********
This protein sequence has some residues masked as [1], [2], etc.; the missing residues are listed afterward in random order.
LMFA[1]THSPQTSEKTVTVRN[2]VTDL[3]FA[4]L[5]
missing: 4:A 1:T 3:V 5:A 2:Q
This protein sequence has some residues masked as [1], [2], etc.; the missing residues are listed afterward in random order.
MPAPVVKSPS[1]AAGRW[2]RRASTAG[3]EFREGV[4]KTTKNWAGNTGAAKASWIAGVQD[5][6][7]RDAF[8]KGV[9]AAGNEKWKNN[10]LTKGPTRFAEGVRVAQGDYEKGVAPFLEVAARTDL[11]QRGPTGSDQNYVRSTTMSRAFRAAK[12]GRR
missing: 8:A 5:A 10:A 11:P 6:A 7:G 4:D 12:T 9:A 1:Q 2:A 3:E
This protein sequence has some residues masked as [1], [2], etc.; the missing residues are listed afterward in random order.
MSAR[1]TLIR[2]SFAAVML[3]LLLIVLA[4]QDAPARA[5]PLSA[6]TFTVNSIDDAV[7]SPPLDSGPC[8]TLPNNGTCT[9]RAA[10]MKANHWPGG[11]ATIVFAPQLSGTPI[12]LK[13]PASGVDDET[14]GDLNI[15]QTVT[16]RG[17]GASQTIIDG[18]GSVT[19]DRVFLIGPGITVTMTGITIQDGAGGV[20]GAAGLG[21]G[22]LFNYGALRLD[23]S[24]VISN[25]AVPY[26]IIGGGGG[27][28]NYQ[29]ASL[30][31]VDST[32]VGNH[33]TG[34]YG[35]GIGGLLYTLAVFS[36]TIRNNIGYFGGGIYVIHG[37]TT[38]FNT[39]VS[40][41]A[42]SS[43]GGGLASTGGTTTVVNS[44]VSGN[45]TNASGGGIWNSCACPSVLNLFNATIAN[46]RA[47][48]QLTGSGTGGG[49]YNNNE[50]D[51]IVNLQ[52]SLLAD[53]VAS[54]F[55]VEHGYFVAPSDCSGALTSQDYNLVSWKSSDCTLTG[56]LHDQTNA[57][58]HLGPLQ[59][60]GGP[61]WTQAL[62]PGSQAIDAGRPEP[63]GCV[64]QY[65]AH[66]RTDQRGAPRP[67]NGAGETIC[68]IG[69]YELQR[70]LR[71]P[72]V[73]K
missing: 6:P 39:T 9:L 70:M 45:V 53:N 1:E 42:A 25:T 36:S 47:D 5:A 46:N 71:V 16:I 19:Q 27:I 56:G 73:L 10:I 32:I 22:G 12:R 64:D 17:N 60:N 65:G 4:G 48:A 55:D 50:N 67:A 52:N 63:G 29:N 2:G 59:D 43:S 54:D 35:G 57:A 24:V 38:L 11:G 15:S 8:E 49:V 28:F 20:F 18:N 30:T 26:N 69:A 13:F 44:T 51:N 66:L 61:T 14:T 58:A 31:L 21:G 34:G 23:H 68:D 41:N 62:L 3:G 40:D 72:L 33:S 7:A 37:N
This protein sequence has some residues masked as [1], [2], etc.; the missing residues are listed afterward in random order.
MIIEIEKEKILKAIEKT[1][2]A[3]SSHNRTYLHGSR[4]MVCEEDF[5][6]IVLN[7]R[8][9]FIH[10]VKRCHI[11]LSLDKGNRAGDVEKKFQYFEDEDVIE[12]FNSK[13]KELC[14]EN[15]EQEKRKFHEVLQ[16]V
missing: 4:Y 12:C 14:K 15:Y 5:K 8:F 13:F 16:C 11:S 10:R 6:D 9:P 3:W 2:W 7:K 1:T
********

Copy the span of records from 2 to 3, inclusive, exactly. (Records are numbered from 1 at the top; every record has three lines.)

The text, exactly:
This protein sequence has some residues masked as [1], [2], etc.; the missing residues are listed afterward in random order.
MPAPVVKSPS[1]AAGRW[2]RRASTAG[3]EFREGV[4]KTTKNWAGNTGAAKASWIAGVQD[5][6][7]RDAF[8]KGV[9]AAGNEKWKNN[10]LTKGPTRFAEGVRVAQGDYEKGVAPFLEVAARTDL[11]QRGPTGSDQNYVRSTTMSRAFRAAK[12]GRR
missing: 8:A 5:A 10:A 11:P 6:A 7:G 4:D 12:T 9:A 1:Q 2:A 3:E
This protein sequence has some residues masked as [1], [2], etc.; the missing residues are listed afterward in random order.
MSAR[1]TLIR[2]SFAAVML[3]LLLIVLA[4]QDAPARA[5]PLSA[6]TFTVNSIDDAV[7]SPPLDSGPC[8]TLPNNGTCT[9]RAA[10]MKANHWPGG[11]ATIVFAPQLSGTPI[12]LK[13]PASGVDDET[14]GDLNI[15]QTVT[16]RG[17]GASQTIIDG[18]GSVT[19]DRVFLIGPGITVTMTGITIQDGAGGV[20]GAAGLG[21]G[22]LFNYGALRLD[23]S[24]VISN[25]AVPY[26]IIGGGGG[27][28]NYQ[29]ASL[30][31]VDST[32]VGNH[33]TG[34]YG[35]GIGGLLYTLAVFS[36]TIRNNIGYFGGGIYVIHG[37]TT[38]FNT[39]VS[40][41]A[42]SS[43]GGGLASTGGTTTVVNS[44]VSGN[45]TNASGGGIWNSCACPSVLNLFNATIAN[46]RA[47][48]QLTGSGTGGG[49]YNNNE[50]D[51]IVNLQ[52]SLLAD[53]VAS[54]F[55]VEHGYFVAPSDCSGALTSQDYNLVSWKSSDCTLTG[56]LHDQTNA[57][58]HLGPLQ[59][60]GGP[61]WTQAL[62]PGSQAIDAGRPEP[63]GCV[64]QY[65]AH[66]RTDQRGAPRP[67]NGAGETIC[68]IG[69]YELQR[70]LR[71]P[72]V[73]K
missing: 6:P 39:T 9:L 70:M 45:V 53:N 1:E 42:A 25:T 36:S 47:D 5:A 46:N 71:V 16:I 19:Q 27:I 56:G 73:L 10:I 32:I 22:G 12:R 64:D 17:N 60:N 65:G 4:G 48:A 55:D 50:N 67:A 52:N 63:G 29:N 2:G 59:D 43:S 54:D 35:G 57:A 24:V 38:L 11:G 15:S 8:E 49:V 28:F 20:F 18:N 30:T 26:N 69:A 13:F 44:T 51:N 66:L 61:T 14:T 58:A 31:L 21:G 34:G 23:H 68:D 41:N 62:L 3:G 40:D 72:L 33:S 7:A 37:N